PUBLIC INFORMATION OFFICE
JET PROPULSION LABORATORY
CALIFORNIA INSTITUTE OF TECHNOLOGY
NATIONAL AERONAUTICS AND SPACE ADMINISTRATION
PASADENA, CALIF. 91109. TELEPHONE (818) 354-5011
Contact: Mary Beth Murrill
FOR IMMEDIATE RELEASE July 24, 1995
EUROPEAN CASSINI HARDWARE DELIVERED TO NASA
A saucer-shaped, gold-colored space probe nearly 3 meters (9 feet) in diameter has been delivered to NASA by the European Space Agency and is now being readied for testing on the graphite and aluminum framework of the Saturn-bound Cassini spacecraft.
The engineering model of Europe's Huygens probe, delivered to NASA's Jet Propulsion Laboratory, is twin to the actual flight model that is destined to parachute to the exotic surface of Saturn's largest moon, Titan. The reflective fabric that blankets the probe will provide thermal and micrometeorite protection to the device in space. The flight model of the Huygens probe will be installed on the Cassini spacecraft at Cape Canaveral, FL, prior to launch on Oct. 6, 1997.
A second important delivery of European hardware for Cassini was received on July 21 with the arrival of Italy's specially tailored engineering model of the 10-meter (13-foot)-diameter high-gain telecommunications antenna. The antenna, provided by the Italian Space Agency, Agenzia Spaziale Italiana, will serve as the Cassini spacecraft's "voice box" and "ears," sending data back and receiving commands from Earth during the 11-year-long mission. The multi-channel antenna is also a crucial part of several of Cassini's scientific investigations, including imaging radar and gravity experiments.
"With these major deliveries from our European partners, we remain on schedule to meet our Saturn launch date," said Cassini project manager Richard J. Spehalski at JPL. "These critical hardware contributions enable us to proceed into technical qualification of the Cassini orbiter and Huygens probe hardware." Mated together, the probe and orbiter hardware will undergo months of structural and space environmental testing.
The Cassini spacecraft will fly a looping, seven-year-long course, swinging twice past Venus and once past Earth and Jupiter to reach Saturn, about 1.4 billion kilometers (nearly 1 billion miles) away. Once there, Cassini will release the Huygens probe, with six instruments onboard, to explore Titan's atmosphere and surface. Over the course of its two-and-a-half hour parachute descent to Titan's surface, the Huygens probe is expected to return a wealth of data to the Cassini orbiter for relay back to Earth.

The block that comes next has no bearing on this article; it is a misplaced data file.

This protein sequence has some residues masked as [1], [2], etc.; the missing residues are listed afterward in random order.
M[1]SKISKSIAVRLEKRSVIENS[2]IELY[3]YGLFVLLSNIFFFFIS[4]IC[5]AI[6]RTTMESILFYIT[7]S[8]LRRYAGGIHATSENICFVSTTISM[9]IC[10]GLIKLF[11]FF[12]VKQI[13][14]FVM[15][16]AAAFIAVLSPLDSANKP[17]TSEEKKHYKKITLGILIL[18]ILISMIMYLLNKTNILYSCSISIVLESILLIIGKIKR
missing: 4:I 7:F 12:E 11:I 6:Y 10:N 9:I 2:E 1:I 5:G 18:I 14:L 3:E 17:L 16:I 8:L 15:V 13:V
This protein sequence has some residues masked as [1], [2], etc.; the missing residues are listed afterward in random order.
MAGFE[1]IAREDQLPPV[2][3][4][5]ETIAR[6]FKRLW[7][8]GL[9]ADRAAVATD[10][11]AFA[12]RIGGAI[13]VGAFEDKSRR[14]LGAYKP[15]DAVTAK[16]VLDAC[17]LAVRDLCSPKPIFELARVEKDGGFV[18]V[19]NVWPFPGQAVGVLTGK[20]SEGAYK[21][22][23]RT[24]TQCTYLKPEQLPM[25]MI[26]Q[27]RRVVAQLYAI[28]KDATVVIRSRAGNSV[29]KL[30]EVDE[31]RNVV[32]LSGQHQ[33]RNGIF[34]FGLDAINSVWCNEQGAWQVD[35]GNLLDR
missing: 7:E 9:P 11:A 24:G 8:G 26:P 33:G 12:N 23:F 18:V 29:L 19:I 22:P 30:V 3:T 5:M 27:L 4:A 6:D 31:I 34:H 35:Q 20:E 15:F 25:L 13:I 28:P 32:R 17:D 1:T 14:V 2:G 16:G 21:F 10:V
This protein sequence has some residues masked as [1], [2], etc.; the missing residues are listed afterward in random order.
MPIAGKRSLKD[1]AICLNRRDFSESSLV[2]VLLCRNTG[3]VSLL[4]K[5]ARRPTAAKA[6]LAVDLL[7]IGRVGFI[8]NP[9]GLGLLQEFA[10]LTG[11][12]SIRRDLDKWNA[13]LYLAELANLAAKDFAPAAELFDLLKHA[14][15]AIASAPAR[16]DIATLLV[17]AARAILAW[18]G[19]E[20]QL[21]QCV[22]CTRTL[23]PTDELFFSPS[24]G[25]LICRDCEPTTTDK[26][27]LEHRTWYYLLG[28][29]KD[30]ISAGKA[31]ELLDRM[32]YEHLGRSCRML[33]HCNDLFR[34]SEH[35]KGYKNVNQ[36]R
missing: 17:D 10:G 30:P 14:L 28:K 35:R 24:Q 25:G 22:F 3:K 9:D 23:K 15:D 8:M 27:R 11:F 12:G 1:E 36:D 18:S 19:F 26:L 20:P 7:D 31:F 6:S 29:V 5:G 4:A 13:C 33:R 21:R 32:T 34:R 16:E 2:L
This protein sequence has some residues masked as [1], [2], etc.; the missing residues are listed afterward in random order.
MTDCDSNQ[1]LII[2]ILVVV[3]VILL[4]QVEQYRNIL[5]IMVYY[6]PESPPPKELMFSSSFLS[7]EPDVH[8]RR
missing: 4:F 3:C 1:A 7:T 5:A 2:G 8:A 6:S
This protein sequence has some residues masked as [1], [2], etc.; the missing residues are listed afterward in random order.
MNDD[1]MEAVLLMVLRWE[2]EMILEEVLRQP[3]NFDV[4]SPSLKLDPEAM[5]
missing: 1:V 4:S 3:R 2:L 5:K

Titan is a moon the size of a small planet. Its chemically complex atmosphere is primarily nitrogen and is rich in hydrocarbons, resembling the early atmosphere of Earth. Lakes or small oceans of liquid ethane may surround a continent-size surface feature on Titan recently discovered by scientists using the orbiting Hubble Space Telescope. Studies of Titan by the Huygens probe will not only provide insight into the history and status of this unique body, but will also provide clues to the early history of Earth.
With the Huygens probe portion of the mission completed, the Cassini spacecraft itself will remain in orbit around Saturn to return nearly four years of scientific information about the planet, its rings, moons and magnetic environment. Cassini will also conduct numerous flybys of Titan to gather more information about its atmosphere and global surface characteristics. An imaging radar instrument that can see through Titan's opaque atmospheric haze will gather data to produce photograph-like images of the surface.
Many of Saturn's moons will be targets of intensive study, as will the dynamics, structure and make-up of the planet's rings. Saturn itself, made up mostly of hydrogen and helium, will be characterized in detail, and Cassini will study how charged particles from the Sun interact with the large, complex magnetic environment that envelops Saturn.
The Huygens Probe is named for 17th-century Dutch scientist Christiaan Huygens, who discovered Titan in 1659. The Cassini spacecraft is named for Italian-French astronomer Jean-Dominque Cassini, who discovered four more of Saturn's moons and in 1675 found the gap -- now called the Cassini Division -- that separates two of Saturn's more prominent rings.
The Cassini mission is an international project jointly managed by NASA, the European Space Agency and Agenzia Spaziale Italiana. Contractors, academic institutions and space and science agencies from 17 countries are participating in the mission.
The overall Cassini mission is managed by the Jet Propulsion Laboratory for NASA's Office of Space Science, Washington, D.C.